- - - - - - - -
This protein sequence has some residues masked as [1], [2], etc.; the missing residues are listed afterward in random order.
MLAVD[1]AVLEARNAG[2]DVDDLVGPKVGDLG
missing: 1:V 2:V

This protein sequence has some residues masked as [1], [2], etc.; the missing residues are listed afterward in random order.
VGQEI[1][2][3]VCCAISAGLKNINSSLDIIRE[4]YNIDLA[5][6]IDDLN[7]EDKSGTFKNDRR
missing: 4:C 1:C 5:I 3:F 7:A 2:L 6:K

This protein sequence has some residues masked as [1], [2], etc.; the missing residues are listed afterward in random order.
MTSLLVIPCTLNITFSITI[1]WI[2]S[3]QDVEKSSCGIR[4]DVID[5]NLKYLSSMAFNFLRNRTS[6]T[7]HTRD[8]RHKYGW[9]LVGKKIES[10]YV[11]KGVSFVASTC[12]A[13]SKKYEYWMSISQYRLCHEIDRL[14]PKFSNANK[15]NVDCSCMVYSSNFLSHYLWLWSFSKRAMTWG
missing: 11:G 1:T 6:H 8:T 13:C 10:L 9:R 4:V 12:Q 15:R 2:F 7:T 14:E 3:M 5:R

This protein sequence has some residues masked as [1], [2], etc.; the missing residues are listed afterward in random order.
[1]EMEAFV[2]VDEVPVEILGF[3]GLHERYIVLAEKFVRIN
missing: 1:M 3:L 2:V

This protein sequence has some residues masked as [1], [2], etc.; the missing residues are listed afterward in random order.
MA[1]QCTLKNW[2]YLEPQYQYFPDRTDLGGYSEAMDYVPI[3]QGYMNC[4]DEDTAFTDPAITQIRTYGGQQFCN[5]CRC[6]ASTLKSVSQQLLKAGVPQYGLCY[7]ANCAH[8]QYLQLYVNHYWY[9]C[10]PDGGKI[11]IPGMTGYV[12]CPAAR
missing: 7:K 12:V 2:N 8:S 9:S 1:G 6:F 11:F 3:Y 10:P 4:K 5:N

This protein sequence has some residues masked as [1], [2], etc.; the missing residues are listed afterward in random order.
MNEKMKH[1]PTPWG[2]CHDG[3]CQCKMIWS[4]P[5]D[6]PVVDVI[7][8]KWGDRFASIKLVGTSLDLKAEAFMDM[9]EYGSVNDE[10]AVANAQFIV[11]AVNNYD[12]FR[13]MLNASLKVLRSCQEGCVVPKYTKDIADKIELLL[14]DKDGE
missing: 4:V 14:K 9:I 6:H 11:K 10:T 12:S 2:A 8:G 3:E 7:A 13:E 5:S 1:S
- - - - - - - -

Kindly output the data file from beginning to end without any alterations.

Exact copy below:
This protein sequence has some residues masked as [1], [2], etc.; the missing residues are listed afterward in random order.
MLAVD[1]AVLEARNAG[2]DVDDLVGPKVGDLG
missing: 1:V 2:V

This protein sequence has some residues masked as [1], [2], etc.; the missing residues are listed afterward in random order.
VGQEI[1][2][3]VCCAISAGLKNINSSLDIIRE[4]YNIDLA[5][6]IDDLN[7]EDKSGTFKNDRR
missing: 4:C 1:C 5:I 3:F 7:A 2:L 6:K

This protein sequence has some residues masked as [1], [2], etc.; the missing residues are listed afterward in random order.
MTSLLVIPCTLNITFSITI[1]WI[2]S[3]QDVEKSSCGIR[4]DVID[5]NLKYLSSMAFNFLRNRTS[6]T[7]HTRD[8]RHKYGW[9]LVGKKIES[10]YV[11]KGVSFVASTC[12]A[13]SKKYEYWMSISQYRLCHEIDRL[14]PKFSNANK[15]NVDCSCMVYSSNFLSHYLWLWSFSKRAMTWG
missing: 11:G 1:T 6:H 8:T 13:C 10:L 9:R 4:V 12:Q 15:R 2:F 7:T 14:E 3:M 5:R

This protein sequence has some residues masked as [1], [2], etc.; the missing residues are listed afterward in random order.
[1]EMEAFV[2]VDEVPVEILGF[3]GLHERYIVLAEKFVRIN
missing: 1:M 3:L 2:V

This protein sequence has some residues masked as [1], [2], etc.; the missing residues are listed afterward in random order.
MA[1]QCTLKNW[2]YLEPQYQYFPDRTDLGGYSEAMDYVPI[3]QGYMNC[4]DEDTAFTDPAITQIRTYGGQQFCN[5]CRC[6]ASTLKSVSQQLLKAGVPQYGLCY[7]ANCAH[8]QYLQLYVNHYWY[9]C[10]PDGGKI[11]IPGMTGYV[12]CPAAR
missing: 7:K 12:V 2:N 8:S 9:S 1:G 6:F 11:F 3:Y 10:P 4:K 5:N

This protein sequence has some residues masked as [1], [2], etc.; the missing residues are listed afterward in random order.
MNEKMKH[1]PTPWG[2]CHDG[3]CQCKMIWS[4]P[5]D[6]PVVDVI[7][8]KWGDRFASIKLVGTSLDLKAEAFMDM[9]EYGSVNDE[10]AVANAQFIV[11]AVNNYD[12]FR[13]MLNASLKVLRSCQEGCVVPKYTKDIADKIELLL[14]DKDGE
missing: 4:V 14:K 9:I 6:H 11:K 10:T 12:S 2:A 8:G 3:E 7:A 13:E 5:S 1:S